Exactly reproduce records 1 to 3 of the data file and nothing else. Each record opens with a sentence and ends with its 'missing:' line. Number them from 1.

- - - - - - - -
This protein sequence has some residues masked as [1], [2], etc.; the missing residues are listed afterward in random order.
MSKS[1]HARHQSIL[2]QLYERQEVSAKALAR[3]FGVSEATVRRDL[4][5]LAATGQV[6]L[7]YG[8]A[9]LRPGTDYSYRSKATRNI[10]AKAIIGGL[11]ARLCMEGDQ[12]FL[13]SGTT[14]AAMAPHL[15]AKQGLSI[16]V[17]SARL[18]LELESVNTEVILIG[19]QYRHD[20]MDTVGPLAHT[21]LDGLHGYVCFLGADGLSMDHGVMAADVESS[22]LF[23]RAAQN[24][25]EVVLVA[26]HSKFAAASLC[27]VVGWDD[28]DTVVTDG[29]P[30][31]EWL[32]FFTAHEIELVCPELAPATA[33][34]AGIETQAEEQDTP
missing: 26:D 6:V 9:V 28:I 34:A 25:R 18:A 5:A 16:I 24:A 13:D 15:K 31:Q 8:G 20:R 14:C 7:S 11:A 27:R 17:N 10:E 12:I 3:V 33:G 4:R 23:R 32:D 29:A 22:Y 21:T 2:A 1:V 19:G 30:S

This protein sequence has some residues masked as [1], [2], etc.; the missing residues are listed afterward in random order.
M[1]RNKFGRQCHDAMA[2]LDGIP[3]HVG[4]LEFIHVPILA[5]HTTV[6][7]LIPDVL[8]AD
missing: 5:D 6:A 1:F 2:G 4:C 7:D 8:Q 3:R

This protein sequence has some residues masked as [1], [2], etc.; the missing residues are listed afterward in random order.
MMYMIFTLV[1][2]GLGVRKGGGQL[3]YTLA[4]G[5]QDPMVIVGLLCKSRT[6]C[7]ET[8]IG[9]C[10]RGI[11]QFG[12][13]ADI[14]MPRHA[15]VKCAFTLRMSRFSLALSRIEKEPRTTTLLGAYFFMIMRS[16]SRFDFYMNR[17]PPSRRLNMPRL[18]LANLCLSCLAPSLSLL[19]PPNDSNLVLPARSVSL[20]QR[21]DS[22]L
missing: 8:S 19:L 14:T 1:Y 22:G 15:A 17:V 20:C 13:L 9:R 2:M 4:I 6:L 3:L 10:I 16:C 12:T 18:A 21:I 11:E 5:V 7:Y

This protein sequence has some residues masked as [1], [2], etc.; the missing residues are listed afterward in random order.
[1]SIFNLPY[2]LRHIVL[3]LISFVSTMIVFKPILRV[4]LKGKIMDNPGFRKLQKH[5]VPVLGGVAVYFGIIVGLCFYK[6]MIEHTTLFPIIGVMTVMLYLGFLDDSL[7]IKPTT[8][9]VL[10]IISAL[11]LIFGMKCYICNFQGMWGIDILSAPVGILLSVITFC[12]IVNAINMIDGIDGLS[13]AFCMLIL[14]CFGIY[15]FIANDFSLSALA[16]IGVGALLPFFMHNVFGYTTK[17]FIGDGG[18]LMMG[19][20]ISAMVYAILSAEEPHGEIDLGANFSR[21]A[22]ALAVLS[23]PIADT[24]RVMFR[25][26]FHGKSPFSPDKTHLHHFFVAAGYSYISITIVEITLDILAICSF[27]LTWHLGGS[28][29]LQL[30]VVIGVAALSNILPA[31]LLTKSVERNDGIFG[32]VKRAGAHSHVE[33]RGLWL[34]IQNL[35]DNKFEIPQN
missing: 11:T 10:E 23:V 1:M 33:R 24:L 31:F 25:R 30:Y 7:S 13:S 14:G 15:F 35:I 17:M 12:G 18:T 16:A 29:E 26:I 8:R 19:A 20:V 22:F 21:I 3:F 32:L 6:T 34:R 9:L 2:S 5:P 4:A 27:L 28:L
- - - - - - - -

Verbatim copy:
This protein sequence has some residues masked as [1], [2], etc.; the missing residues are listed afterward in random order.
MSKS[1]HARHQSIL[2]QLYERQEVSAKALAR[3]FGVSEATVRRDL[4][5]LAATGQV[6]L[7]YG[8]A[9]LRPGTDYSYRSKATRNI[10]AKAIIGGL[11]ARLCMEGDQ[12]FL[13]SGTT[14]AAMAPHL[15]AKQGLSI[16]V[17]SARL[18]LELESVNTEVILIG[19]QYRHD[20]MDTVGPLAHT[21]LDGLHGYVCFLGADGLSMDHGVMAADVESS[22]LF[23]RAAQN[24][25]EVVLVA[26]HSKFAAASLC[27]VVGWDD[28]DTVVTDG[29]P[30][31]EWL[32]FFTAHEIELVCPELAPATA[33][34]AGIETQAEEQDTP
missing: 26:D 6:V 9:V 28:I 34:A 25:R 18:A 5:A 16:I 24:A 13:D 15:K 31:Q 8:G 20:R 14:C 7:S 11:A 27:R 17:N 10:E 12:I 3:V 33:G 4:R 23:R 32:D 29:A 22:Y 21:T 2:A 1:V 19:G 30:S

This protein sequence has some residues masked as [1], [2], etc.; the missing residues are listed afterward in random order.
M[1]RNKFGRQCHDAMA[2]LDGIP[3]HVG[4]LEFIHVPILA[5]HTTV[6][7]LIPDVL[8]AD
missing: 5:D 6:A 1:F 2:G 4:C 7:D 8:Q 3:R

This protein sequence has some residues masked as [1], [2], etc.; the missing residues are listed afterward in random order.
MMYMIFTLV[1][2]GLGVRKGGGQL[3]YTLA[4]G[5]QDPMVIVGLLCKSRT[6]C[7]ET[8]IG[9]C[10]RGI[11]QFG[12][13]ADI[14]MPRHA[15]VKCAFTLRMSRFSLALSRIEKEPRTTTLLGAYFFMIMRS[16]SRFDFYMNR[17]PPSRRLNMPRL[18]LANLCLSCLAPSLSLL[19]PPNDSNLVLPARSVSL[20]QR[21]DS[22]L
missing: 8:S 19:L 14:T 1:Y 22:G 15:A 17:V 20:C 13:L 9:R 2:M 4:I 6:L 3:L 10:I 16:C 12:T 18:A 21:I 11:E 5:V 7:Y